For larger areas, I now use the boundry markers from Litko Game Accesories. They’re cheap, work for any size area, and allow the miniatures to stay put.

Rolling in a box

The picture of my DM screen in the first post also shows a transparent, plastic cube.

As a dungeon master, I like my players to feel a little sense of jeopardy, a small sense that their character might not survive this combat. Rolling my dice in the open enhances that drama at the table. The players know I’m not fudging rolls to spare them–or to pick on their character.

I like when a tense moment brings players to their feet, and when everyone at the table watches to see the outcome of a roll. In one memorable moment, I reminded a player that his movement would provoke a pair of attacks, but he cockily laughed off the risk. I rolled a pair of natural 20s and the table burst out laughing. If I had rolled behind the screen, and simply announced a pair of crits, the event would fallen as flat as a card trick on radio.

Despite all this, I would rather not kill any characters (unless this is Lair Assault, when I will coup de grace your dying body). One of the virtues of fourth edition is that the system prevents a couple of bad rolls from turning into a dead character.

Rolling in front of a DM screen raises the problem of keeping the dice corralled. I roll into a transparent, plastic box purchased from a craft store. Unlike a big tray, the box packs easily, takes little space on the table, and never hides the outcome of a roll.

Update: I use this Containables 3-1/2″ x 3-1/2″ x 5″ Plastic Container with Removable Lid. It comes in a set of 4, but I can no longer find just one of anything similar.

Dungeon master’s screen

At the big conventions like GEN CON, I always like to walk the Dungeons & Dragons play area to see how some of the other dungeon masters run their tables. I see very few DM screens. I understand the appeal of dropping the screen; I don’t like peering over that little wall either.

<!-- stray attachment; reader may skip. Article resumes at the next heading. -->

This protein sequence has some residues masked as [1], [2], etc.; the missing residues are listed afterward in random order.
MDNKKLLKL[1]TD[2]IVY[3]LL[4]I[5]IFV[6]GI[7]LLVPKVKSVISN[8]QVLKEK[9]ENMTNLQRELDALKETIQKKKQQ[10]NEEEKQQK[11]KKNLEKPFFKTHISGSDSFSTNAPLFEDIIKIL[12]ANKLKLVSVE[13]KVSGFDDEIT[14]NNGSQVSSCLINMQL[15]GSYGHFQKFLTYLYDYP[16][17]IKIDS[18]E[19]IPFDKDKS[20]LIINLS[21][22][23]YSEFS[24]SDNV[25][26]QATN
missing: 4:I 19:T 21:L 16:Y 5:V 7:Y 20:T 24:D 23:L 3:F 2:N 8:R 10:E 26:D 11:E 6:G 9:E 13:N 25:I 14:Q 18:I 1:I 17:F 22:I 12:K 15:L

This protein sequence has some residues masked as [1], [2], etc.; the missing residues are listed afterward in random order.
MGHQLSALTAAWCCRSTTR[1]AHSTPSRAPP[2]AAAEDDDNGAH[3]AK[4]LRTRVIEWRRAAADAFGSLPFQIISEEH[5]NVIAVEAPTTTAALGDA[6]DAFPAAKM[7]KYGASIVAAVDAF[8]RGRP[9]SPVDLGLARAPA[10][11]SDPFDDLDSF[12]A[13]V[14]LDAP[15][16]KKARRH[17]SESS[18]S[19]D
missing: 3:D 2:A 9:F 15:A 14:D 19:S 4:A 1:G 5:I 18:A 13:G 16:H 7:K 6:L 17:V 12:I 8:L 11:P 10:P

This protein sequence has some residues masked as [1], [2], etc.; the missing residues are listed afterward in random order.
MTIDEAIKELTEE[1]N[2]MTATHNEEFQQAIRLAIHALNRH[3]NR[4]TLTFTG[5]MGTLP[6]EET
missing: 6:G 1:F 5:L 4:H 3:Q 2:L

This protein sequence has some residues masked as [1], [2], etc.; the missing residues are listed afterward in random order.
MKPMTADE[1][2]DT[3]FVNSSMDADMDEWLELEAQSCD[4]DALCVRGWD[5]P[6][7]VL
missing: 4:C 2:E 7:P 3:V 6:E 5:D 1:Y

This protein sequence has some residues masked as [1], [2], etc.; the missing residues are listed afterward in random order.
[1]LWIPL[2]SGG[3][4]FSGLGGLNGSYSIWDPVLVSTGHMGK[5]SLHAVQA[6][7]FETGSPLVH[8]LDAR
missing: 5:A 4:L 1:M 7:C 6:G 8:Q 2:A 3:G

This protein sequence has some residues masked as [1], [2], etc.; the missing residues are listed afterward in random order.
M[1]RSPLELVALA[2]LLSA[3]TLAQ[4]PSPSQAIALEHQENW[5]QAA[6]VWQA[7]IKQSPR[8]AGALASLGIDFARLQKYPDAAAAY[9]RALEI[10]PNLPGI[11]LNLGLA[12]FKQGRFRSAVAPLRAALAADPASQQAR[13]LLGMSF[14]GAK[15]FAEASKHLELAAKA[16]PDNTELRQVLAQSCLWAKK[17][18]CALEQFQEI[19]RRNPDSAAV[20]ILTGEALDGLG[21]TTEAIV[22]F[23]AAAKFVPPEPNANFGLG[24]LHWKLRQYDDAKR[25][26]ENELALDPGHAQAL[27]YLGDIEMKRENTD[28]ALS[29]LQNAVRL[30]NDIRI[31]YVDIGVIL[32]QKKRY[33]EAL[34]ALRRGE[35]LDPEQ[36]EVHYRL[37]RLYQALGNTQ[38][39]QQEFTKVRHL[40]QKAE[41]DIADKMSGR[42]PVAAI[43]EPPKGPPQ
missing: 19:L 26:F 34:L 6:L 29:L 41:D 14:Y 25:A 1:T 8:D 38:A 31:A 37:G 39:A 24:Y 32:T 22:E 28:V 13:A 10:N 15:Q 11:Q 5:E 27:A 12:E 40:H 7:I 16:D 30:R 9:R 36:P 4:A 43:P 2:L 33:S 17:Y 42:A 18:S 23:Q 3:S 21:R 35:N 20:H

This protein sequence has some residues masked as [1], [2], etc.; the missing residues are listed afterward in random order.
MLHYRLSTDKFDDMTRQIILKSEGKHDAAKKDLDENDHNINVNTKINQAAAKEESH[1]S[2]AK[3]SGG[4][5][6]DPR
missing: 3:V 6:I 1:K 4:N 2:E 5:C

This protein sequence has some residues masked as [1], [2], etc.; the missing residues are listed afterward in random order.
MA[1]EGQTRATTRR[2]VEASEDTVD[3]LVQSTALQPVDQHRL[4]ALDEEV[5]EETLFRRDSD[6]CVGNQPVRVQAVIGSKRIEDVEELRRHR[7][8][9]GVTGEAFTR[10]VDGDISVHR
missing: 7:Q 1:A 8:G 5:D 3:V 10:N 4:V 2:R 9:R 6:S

Nonetheless, I continue to use a screen for D&D for a few reasons:

  • I track initiative using folded cards draped across the top of the screen. Though I could stand the cards on the table, hanging them makes them a bit more visible.
  • As a player, I prefer not to see the DM’s notes. But when the DM spreads his pages on the table, my eyes tend to settle on them. I would rather not worry about averting my gaze from Medusa.
  • Some players want to look, but I want to maintain an element of surprise and uncertainty.
  • I reference some rules and tables often enough for them need a place on a screen. This includes rules for monster knowledge checks, some uncommon actions, and the “Difficulty Classes for Level” table, which is essential for organized play.
  • Tradition.

Despite my preference for a screen, standard-sized screens stand too tall for my taste. I prefer the 6” tall mini version of the World’s Greatest Screen from Hammerdog games.Mini dungeon master's screen on table

This screen is constructed like a loose-leaf binder, with clear-plastic pockets on both sides. I filled the DM-side pockets with the tables and rules I needed most at the table. For the player sides, I inserted artwork cribbed from the first edition, Advanced Dungeons & Dragons screen.  In my opinion, David Trampier stands as the finest of the early D&D artists, and his collage on this screen may be his best work. It still calls me to adventure.  Not shown in the picture, the players’ side also includes a tribute to Gary with the image of a signed cover of the first Greyhawk supplement.

Signed Greyhawk Cover

You can download a PDF copy of my fourth-edition rules inserts here and my fifth-edition inserts here. I created the inserts using Adobe FrameMaker, so I’m afraid the source files will be unusable to tinkerers.